Why I Didn't Like Lady Bird
April 4th, 2018
It started with her chosen name, Lady Bird, when her birth name was Christine. I too go by a different name than the one I was given; Adri, instead of Adrianna. People accept my choice of name and call me it, with varied pronunciations. So I don’t relate to Lady Bird’s struggle of having people sneer at her choice of name but I do understand why she chose not to go by Christine. She didn’t want to be Christine anymore, didn’t want to have to exist as something she didn’t feel fit. Changing her name was a form of escapism that I know all too well.
Her tumultuous relationship with her mother is something else I understand; when her father described them as having “strong personalities,” my mother and I laughed so loudly my brother came out of his room to see what was going on. Screaming arguments over things that didn’t matter three days later, or longer, icy silences because both of us were too stubborn to admit that we were wrong. We, like Lady Bird and her mother, are both women who know what we want and will do what we have to do to get it.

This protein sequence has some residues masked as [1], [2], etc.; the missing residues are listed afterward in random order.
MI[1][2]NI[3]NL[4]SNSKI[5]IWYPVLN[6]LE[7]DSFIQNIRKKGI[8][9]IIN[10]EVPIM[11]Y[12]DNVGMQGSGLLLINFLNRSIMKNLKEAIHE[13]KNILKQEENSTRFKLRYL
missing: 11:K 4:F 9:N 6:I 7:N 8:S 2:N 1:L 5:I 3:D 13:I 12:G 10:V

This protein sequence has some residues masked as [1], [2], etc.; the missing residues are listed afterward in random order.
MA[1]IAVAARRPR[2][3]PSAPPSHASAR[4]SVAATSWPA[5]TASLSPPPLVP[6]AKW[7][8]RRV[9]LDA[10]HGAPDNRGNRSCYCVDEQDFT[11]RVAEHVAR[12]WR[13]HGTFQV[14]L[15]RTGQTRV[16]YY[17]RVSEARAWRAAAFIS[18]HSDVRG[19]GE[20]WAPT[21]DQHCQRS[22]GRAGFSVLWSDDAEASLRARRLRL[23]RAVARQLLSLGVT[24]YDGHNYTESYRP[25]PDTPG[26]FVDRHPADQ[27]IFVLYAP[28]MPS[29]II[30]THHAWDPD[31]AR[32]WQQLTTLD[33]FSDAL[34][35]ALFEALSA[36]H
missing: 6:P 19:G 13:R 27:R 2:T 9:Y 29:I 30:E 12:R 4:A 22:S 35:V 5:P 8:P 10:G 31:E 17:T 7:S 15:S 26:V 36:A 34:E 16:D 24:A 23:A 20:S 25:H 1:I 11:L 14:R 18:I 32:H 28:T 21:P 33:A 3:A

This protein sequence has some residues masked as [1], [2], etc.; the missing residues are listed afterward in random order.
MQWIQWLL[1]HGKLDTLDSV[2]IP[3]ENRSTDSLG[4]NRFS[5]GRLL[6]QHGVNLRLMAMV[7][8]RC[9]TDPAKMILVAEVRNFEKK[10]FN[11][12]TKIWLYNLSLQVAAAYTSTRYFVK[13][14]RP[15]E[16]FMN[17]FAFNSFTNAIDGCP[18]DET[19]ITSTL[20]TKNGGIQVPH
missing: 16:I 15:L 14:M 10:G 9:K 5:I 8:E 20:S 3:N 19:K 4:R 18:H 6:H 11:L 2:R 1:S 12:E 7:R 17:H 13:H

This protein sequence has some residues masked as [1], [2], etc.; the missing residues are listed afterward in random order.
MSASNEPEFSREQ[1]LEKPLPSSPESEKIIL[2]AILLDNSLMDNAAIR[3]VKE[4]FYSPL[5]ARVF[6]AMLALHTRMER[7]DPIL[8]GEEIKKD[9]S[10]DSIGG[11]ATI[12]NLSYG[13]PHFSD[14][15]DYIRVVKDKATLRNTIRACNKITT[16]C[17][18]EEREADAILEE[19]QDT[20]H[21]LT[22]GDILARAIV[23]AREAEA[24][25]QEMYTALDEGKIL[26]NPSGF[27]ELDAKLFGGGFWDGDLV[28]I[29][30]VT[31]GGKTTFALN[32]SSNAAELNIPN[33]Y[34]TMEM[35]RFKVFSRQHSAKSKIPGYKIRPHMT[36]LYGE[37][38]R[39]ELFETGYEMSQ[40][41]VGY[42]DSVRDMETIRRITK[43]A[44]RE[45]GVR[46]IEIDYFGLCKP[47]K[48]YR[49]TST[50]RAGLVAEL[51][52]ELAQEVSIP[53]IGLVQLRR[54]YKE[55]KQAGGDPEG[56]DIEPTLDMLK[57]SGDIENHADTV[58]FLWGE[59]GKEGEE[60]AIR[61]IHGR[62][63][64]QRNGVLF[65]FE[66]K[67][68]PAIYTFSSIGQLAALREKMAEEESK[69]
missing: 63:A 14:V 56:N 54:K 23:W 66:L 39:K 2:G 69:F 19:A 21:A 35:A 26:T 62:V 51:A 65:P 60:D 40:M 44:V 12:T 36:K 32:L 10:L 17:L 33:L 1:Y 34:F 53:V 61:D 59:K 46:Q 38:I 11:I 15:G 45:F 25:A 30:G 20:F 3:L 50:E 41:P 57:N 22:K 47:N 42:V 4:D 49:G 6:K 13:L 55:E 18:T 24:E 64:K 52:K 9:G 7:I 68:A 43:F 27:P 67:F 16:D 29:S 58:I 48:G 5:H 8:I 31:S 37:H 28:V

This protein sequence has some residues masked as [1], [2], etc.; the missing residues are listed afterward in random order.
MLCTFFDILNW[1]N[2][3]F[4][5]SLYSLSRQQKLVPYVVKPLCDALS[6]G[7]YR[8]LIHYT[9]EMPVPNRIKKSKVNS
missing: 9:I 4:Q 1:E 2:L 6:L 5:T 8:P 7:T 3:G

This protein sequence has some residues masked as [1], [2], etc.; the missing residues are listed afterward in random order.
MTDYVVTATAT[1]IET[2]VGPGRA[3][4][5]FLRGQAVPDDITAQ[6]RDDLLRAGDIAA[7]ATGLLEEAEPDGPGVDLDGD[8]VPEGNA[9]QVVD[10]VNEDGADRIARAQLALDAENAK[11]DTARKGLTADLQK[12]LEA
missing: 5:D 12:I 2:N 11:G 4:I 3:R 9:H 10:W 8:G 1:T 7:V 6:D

Lady Bird’s budding sexuality and her pursuit of people who weren’t necessarily good for her is another thing that’s all too familiar; I’ve had crushes on people who my friends would have to constantly remind me were no good for me. I would never listen and continue to frantically pine over them. It wasn’t so much the people I wanted, but it was the feeling I got from liking them. The feeling of reaching something unattainable, of wanting someone who didn’t want you, hoping and praying that they’d finally deem you good enough for them. It was a feeling of inadequacy that drove me toward them, and finally realizing that I deserved better than guys who wouldn’t even return my “pokes” on Facebook was what finally drove me away.
Filling out financial aid form after financial aid form, pulling out of parking spaces to have strangers honk at me, and slamming the door in my brother’s face, the list goes on and on, but the similarities between me and Lady Bird are simple; we’re both confused teenagers who are trying to figure out the balance between what we want and what we deserve. Lady Bird was a great movie but seeing my struggle magnified onto theater screens for people to watch was too much. It felt like I was watching a joke that I was supposed to be in on, but didn’t quite understand or find funny, but laughed at anyway. It was something I wanted to keep silent, keep inside until I was finally ready to talk about it. It was something that I still don’t completely understand, and probably won’t until I’m an adult. But it is something I will grasp with time, and will hopefully be able to laugh at.